In The Great Gatsby, Chapter 6, what is Nick's nature and tone?

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Nick is acting both as the storyteller and the warner in Chapter 6. By relaying Gatsby's background to the reader, he makes it clear that the social lines between Gatsby and Daisy aren't going to be erased by something as easily obtained as money. From the outside, Nick is able to see the cracks in Gatsby's plan and lifestyle. He seems disillusioned and anxious throughout the chapter.

Nick senses an unpleasant feeling in the air. Though he was once happy around his companions, he now feels a sense of foreboding. Gatsby's parties aren't the exciting spectacle they used to be. He isn't enjoying himself now. He can see that Gatsby and Daisy are not headed for a good ending. Gatsby doesn't have the social graces he needs to be part of Daisy's world. Nick can see that reality, even if Gatsby doesn't.

Because Nick sees the reality of the situation and knows the truth of Gatsby's background, he's able to be Gatsby's confidante. Nick is the person who worries for him. He's the one who warns the reader that this story isn't going to have a happy ending. It's not a traditional love story where Daisy and Gatsby ride off into the sunset. The anxiety and worry that Nick suffers colors his tone throughout the chapter. He tries to warn Gatsby that he can't repeat the past—even while he charges forward in an attempt to.

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In Chapter 6, Nick takes on a cautious nature, he becomes Gatsby's confidante, learning more about the man of mystery than he wants to know.  He is fearful for Gatsby, knowing how intense the man feels for Daisy.  The chapter is narrated with anxiety and worry, there is intensity in Nick's narration in this chapter, the final paragraph conveys Nick's feelings of confusion and fear.

"Through all he said, even through his appalling sentimentality, I was reminded of something, an elusive rhythm, a fragment of lost words, that I had heard somewhere a long time ago.  For a moment a phrase tried to take shape in my mouth and my lips parted like a dumb man's as though there was more struggling upon them than a wisp of startled air.  But they made no sound and what I had almost remembered was uncommunicable forever." (Fitzgerald)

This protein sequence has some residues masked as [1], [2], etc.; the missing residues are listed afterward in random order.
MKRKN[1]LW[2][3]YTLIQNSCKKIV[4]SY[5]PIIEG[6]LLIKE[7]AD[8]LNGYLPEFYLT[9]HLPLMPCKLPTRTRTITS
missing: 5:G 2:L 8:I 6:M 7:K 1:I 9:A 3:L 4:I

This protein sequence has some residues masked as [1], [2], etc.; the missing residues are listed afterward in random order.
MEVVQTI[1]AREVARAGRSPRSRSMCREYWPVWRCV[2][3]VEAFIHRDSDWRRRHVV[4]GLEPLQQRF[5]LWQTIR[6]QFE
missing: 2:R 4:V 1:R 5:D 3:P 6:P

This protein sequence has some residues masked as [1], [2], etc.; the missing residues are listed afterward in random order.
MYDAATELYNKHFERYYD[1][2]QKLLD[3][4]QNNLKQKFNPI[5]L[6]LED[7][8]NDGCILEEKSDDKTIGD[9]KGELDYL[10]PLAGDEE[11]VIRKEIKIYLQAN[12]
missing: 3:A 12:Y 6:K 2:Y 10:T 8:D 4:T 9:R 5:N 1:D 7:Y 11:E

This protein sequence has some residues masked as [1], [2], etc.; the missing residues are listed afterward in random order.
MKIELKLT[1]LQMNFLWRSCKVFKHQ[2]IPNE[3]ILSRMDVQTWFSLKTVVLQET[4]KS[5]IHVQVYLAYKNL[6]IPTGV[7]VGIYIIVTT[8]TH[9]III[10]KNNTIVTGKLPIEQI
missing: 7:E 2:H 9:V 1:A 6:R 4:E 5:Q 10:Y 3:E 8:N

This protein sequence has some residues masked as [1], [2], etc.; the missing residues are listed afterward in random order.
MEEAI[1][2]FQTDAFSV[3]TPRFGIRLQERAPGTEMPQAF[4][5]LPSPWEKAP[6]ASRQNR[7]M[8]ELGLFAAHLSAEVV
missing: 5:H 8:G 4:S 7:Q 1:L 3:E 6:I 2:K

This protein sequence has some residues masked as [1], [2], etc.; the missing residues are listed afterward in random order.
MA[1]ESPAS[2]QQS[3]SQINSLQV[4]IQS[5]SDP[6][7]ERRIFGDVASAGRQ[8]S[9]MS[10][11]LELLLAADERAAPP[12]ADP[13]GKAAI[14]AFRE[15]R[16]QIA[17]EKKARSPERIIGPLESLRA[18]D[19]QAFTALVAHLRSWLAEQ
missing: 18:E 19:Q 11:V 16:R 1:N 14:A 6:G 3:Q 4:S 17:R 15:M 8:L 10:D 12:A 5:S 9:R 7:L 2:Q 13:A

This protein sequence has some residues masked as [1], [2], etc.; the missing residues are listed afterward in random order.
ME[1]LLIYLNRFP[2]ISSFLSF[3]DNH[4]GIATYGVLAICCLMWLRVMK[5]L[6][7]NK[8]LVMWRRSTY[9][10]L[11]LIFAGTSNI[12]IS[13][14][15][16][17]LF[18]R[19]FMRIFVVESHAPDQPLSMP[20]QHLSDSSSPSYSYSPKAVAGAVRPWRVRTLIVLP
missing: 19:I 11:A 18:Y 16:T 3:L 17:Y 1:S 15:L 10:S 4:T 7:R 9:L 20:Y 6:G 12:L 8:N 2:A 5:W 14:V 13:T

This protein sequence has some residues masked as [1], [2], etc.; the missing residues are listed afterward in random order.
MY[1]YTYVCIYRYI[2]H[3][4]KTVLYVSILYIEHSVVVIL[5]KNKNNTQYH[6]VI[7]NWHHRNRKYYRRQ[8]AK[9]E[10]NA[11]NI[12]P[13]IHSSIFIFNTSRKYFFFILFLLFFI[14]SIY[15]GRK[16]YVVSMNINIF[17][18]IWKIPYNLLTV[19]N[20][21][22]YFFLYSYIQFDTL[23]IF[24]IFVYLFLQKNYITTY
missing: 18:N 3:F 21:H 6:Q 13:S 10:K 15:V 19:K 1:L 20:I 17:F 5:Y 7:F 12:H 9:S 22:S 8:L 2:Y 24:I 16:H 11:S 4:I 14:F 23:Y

In Chapter 6, Nick Carraway narrates the truth about Gatsby's background, Fitzgerald gives us this information because Daisy and Gatsby were previously reunited in Nick's home.  In this chapter, Gatsby meets Tom Buchanan and both Daisy and Tom attend one of Gatsby's parties.

Nick becomes Gatsby's confidante, he is the only person that Gatsby can talk to about his love for Daisy.  And after the party, Gatsby feels that Daisy did not have a good time.  For all the mystery about Gatsby, Nick gets to hear the whole truth from the man himself.

I'm not so sure that Nick wanted to be Gatsby's confidante, it made him uncomfortable to be between these two tragic lovers and to have to look at the angry face of Tom Buchanan knowing what he knew.

He tries to be caution Gatsby that as much as he and Daisy felt for each other in the past, that the past is the past.

Nick says: "I wouldn't ask too much of her, You can't repeat the past." (Fitzgerald)

Nick is trying to be the voice of reason in this chapter, he is worried, afraid for Gatsby, he knows that Tom has a really bad temper, and has expressed extreme dislike for Gatsby.  Tom does not trust Gatsby, he sees him as a phony, not a real rich person like him, Gatsby is new rich, Tom thinks that Gatsby made his money in bootlegging and has no respect for him.

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In Chapter 6, Nick is still rather objective as a narrator, but he is unable to hide his disdain for Tom Buchanan.  His nature or characterization is that of an interested spectator, but Gatsby and Daisy have managed to entangle him somewhat in their issues.

Nick's tone changes throughout this chapter because much of the novel's significant background is revealed.

1. First, as Nick flashes back and tells Gatsby's real history as James Gatz, he is slightly sympathetic. For the first part of his account as he describes James Gatz's encounter with Dan Cody, he actually seems like a reporter. But, as he continues and comes to the part when Gatsby met Daisy for the first time, he demonstrates some sympathy for the young, hopeful man who pins all his dreams upon the idea of socialite Daisy Buchanan.

2. As Nick returns to the present by describing Gatsby's party that Tom and Daisy attend, his tone shifts to critical.  He is critical of Tom Buchanan's snobbish attitude and hypocrisy.  He is critical of Gatsby's guests who take advantage of their host and act like wild animals. And, he is critical of Gatsby who thinks that he can go back and repeat the past or change the past to be what he so desperately wants it to be.

3. Finally, as Nick leaves the party, he tries to remember a phrase that he had once heard and cannot do so.  At this point in the novel, he is starting to show how the East has already begun to corrupt him and has caused him to be disillusioned

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